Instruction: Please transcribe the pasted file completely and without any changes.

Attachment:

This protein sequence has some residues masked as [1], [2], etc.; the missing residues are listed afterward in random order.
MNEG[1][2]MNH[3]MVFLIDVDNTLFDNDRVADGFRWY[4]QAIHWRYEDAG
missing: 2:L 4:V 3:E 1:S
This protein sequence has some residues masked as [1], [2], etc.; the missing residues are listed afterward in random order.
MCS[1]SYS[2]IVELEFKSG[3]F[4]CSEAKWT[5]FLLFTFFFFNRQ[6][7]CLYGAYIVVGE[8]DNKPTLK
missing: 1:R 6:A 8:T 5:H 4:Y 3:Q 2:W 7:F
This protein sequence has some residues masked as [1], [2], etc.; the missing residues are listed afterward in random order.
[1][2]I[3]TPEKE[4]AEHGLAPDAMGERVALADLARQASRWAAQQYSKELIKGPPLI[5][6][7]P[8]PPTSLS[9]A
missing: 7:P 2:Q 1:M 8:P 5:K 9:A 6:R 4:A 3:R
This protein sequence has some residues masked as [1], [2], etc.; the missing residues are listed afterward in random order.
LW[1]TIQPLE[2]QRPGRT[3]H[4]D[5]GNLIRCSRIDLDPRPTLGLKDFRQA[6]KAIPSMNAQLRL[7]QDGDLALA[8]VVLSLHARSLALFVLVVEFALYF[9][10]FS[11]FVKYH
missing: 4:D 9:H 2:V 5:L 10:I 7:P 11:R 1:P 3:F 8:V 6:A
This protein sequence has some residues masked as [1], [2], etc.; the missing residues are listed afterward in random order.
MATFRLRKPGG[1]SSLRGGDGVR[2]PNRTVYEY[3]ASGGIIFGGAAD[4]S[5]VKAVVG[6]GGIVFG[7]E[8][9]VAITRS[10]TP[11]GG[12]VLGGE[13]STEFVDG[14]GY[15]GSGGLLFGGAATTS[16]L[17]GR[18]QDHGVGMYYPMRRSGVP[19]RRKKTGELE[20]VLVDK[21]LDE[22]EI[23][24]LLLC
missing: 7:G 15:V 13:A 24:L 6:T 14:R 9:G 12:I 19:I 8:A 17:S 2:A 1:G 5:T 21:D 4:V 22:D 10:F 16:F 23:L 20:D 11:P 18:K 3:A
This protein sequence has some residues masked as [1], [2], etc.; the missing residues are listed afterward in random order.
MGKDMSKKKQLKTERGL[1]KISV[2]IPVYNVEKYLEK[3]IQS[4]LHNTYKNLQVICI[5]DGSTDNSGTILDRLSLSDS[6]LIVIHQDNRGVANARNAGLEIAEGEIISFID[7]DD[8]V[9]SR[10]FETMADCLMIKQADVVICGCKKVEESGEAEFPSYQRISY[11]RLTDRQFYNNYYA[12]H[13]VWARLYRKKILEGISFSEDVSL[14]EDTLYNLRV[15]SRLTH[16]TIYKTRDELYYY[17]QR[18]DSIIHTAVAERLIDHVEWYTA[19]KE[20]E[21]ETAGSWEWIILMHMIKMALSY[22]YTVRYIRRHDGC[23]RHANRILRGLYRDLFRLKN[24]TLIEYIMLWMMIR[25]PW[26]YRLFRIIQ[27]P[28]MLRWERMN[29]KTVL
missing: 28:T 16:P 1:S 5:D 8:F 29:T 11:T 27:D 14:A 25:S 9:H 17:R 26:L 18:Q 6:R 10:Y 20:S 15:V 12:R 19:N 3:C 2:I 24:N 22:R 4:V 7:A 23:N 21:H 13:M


This protein sequence has some residues masked as [1], [2], etc.; the missing residues are listed afterward in random order.
MNEG[1][2]MNH[3]MVFLIDVDNTLFDNDRVADGFRWY[4]QAIHWRYEDAG
missing: 2:L 4:V 3:E 1:S
This protein sequence has some residues masked as [1], [2], etc.; the missing residues are listed afterward in random order.
MCS[1]SYS[2]IVELEFKSG[3]F[4]CSEAKWT[5]FLLFTFFFFNRQ[6][7]CLYGAYIVVGE[8]DNKPTLK
missing: 1:R 6:A 8:T 5:H 4:Y 3:Q 2:W 7:F
This protein sequence has some residues masked as [1], [2], etc.; the missing residues are listed afterward in random order.
[1][2]I[3]TPEKE[4]AEHGLAPDAMGERVALADLARQASRWAAQQYSKELIKGPPLI[5][6][7]P[8]PPTSLS[9]A
missing: 7:P 2:Q 1:M 8:P 5:K 9:A 6:R 4:A 3:R
This protein sequence has some residues masked as [1], [2], etc.; the missing residues are listed afterward in random order.
LW[1]TIQPLE[2]QRPGRT[3]H[4]D[5]GNLIRCSRIDLDPRPTLGLKDFRQA[6]KAIPSMNAQLRL[7]QDGDLALA[8]VVLSLHARSLALFVLVVEFALYF[9][10]FS[11]FVKYH
missing: 4:D 9:H 2:V 5:L 10:I 7:P 11:R 1:P 3:F 8:V 6:A
This protein sequence has some residues masked as [1], [2], etc.; the missing residues are listed afterward in random order.
MATFRLRKPGG[1]SSLRGGDGVR[2]PNRTVYEY[3]ASGGIIFGGAAD[4]S[5]VKAVVG[6]GGIVFG[7]E[8][9]VAITRS[10]TP[11]GG[12]VLGGE[13]STEFVDG[14]GY[15]GSGGLLFGGAATTS[16]L[17]GR[18]QDHGVGMYYPMRRSGVP[19]RRKKTGELE[20]VLVDK[21]LDE[22]EI[23][24]LLLC
missing: 7:G 15:V 13:A 24:L 6:T 14:R 9:G 12:I 19:I 8:A 17:S 2:A 1:G 5:T 21:D 4:V 22:D 10:F 16:F 23:L 20:D 11:P 18:K 3:A
This protein sequence has some residues masked as [1], [2], etc.; the missing residues are listed afterward in random order.
MGKDMSKKKQLKTERGL[1]KISV[2]IPVYNVEKYLEK[3]IQS[4]LHNTYKNLQVICI[5]DGSTDNSGTILDRLSLSDS[6]LIVIHQDNRGVANARNAGLEIAEGEIISFID[7]DD[8]V[9]SR[10]FETMADCLMIKQADVVICGCKKVEESGEAEFPSYQRISY[11]RLTDRQFYNNYYA[12]H[13]VWARLYRKKILEGISFSEDVSL[14]EDTLYNLRV[15]SRLTH[16]TIYKTRDELYYY[17]QR[18]DSIIHTAVAERLIDHVEWYTA[19]KE[20]E[21]ETAGSWEWIILMHMIKMALSY[22]YTVRYIRRHDGC[23]RHANRILRGLYRDLFRLKN[24]TLIEYIMLWMMIR[25]PW[26]YRLFRIIQ[27]P[28]MLRWERMN[29]KTVL
missing: 28:T 16:P 1:S 5:D 8:F 29:T 11:T 27:D 14:A 25:S 9:H 17:R 26:L 18:Q 6:R 10:Y 20:S 15:V 12:R 19:N 3:C 2:I 24:N 22:R 4:V 7:A 23:N 21:H 13:M